Keeping the peace in new flat-share plan to help Hong Kong’s poor
Social workers on hand and pre-move meetings arranged to make sure families under one roof don’t clash during start of major housing initiative
Some of the first tenants to be housed under a novel flat-sharing scheme in Hong Kong are preparing to move into their new homes, with operators getting ready to address potential conflicts that can arise among families living under the same roof.
More than 100 families are expected to move into 53 renovated apartments in To Kwa Wan by the end of February next year, with others set to get the keys to flats in Kowloon City over the Christmas period.
Measures to ensure household harmony will include meetings between families living together to see if they can get along as flatmates, as well as hiring social workers for domestic diplomacy.
“We would like to integrate more social services into this new mode of public housing to avoid the discord we have often seen among tenants in public housing estates,” director of the Community Housing Movement Ho Chun-kit said on Monday.
Launched by the Hong Kong Council of Social Service in September, the three-year scheme aims to turn 500 empty flats into homes for about 1,000 families waiting to move from the private market to public housing. Rents will be capped at 25 per cent of a family’s monthly income.
Eligible families must be low-income households who have been in the queue for a public flat for more than three years and whose current place is substandard.
By Monday, the council had 408 apartments for the scheme. Of those, 294 had been offered by developers and 114 by individual owners, who will accept rents below market rate. The council had examined more than half of the apartments and found more than 100 suitable for renovation.
Work on the group’s flats in To Kwa Wan – home to the largest cluster under the scheme, with 53 flats in three tenement houses – started on Monday.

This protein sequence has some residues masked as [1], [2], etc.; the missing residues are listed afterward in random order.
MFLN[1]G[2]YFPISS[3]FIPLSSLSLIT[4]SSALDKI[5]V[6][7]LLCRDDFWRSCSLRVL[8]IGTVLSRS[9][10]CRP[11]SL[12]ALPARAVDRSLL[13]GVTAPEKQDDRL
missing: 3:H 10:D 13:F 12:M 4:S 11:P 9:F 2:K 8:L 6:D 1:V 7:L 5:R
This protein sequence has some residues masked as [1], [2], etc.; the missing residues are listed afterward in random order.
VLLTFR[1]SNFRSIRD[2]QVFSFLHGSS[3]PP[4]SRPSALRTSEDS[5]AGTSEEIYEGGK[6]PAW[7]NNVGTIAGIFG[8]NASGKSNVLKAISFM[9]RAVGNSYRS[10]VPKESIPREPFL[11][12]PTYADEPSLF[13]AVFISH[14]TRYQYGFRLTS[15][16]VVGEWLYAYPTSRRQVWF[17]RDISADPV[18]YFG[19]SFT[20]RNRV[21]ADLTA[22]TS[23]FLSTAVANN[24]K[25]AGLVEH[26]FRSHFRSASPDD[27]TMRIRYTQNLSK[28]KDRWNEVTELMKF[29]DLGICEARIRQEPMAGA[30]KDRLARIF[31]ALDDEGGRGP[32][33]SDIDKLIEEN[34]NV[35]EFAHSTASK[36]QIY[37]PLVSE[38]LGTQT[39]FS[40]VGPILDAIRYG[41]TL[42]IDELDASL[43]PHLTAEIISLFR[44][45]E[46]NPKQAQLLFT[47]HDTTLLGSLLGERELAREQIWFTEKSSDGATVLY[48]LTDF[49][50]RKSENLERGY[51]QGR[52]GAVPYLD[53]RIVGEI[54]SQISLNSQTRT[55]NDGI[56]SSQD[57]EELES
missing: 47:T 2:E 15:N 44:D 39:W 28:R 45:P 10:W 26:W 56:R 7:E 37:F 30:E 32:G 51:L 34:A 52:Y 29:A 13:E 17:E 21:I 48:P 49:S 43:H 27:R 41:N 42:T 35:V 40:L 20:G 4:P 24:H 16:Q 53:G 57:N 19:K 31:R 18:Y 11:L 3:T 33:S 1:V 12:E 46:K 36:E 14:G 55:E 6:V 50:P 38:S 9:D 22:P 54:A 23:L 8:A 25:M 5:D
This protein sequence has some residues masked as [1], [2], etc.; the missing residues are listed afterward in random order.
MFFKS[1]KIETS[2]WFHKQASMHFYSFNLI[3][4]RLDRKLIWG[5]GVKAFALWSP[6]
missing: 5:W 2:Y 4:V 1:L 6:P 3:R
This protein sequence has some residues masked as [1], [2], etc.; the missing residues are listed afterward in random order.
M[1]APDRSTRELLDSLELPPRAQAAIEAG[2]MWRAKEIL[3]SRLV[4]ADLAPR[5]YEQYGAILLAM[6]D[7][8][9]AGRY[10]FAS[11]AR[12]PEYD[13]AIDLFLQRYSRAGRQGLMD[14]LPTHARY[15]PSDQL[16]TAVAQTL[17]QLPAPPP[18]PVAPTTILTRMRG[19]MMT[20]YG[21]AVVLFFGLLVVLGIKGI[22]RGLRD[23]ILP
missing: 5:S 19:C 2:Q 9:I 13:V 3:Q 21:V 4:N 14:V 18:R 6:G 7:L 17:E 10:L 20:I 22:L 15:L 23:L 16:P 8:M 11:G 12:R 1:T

Each flat, sized 430 sq ft or 540 sq ft, will be renovated to house five to seven people – or about two families – according to the lowest average living space of 75 sq ft per person stipulated by the Housing Authority for public units.
Work on the To Kwa Wan flats is estimated to cost about HK$4 million. It will be carried out by Henderson Land Development and the Construction Association, the former charging nothing and the latter taking a nominal fee of HK$1.
By the end of December, the council will choose one to three operators for the To Kwa Wan cluster from four candidate NGOs, to find suitable tenants. The groups will have about two months to find the tenants, before renovation finishes by the end of February.
Ho said the operators must be experienced in running flat-sharing projects, of which matchmaking of future flatmates is a key step.
“Families who are likely to live in the same flat will first meet and learn about each other in the service centres run by the operators, then they will be shown around the unit together,” Ho said.
Gender and personality will be important elements to be considered in the process of pairing, according to Ho.
Ho said: “If one of the [groups of] tenants is a single-parent family, we will try not to pair them up with a complete family. We will also have to see how well the tenants accept co-living, because they will have to share a living room, a kitchen and a toilet in one flat.”
Social workers will be arranged to assist the families once they move into the flats, to mediate potential conflicts and help with getting by on small incomes.
“Social workers will provide tenants in need with information on community resources, such as low-cost dining halls in their neighbourhood, and with services for better income, such as employment counselling,” Ho said.
Hong Kong is one of the world’s most expensive property markets, with high prices creating long waits for public housing and causing residents to squeeze into small, often substandard, homes.
Watch: Why is Hong Kong housing so expensive?
Initiated by the government, the flat-sharing movement is an attempt to help people out of those substandard quarters while they wait for public flats. It will be operated by the council with a HK$61.5 million budget, mostly from the Community Chest and partly from the government-run Social Innovation and Entrepreneurship Development Fund.
The first batch of families to benefit from the scheme are 20 households of three to four people, set to move into 20 renovated units in a tenement house in Kowloon City over the Christmas period. They were chosen from 521 families who applied, by the operator Lok Sin Tong, one of Hong Kong’s oldest charitable organisations.
Another 14 units on Soy Street in Mong Kok, run by St James’ Settlement, will be ready for their new tenants at the end of December or early January.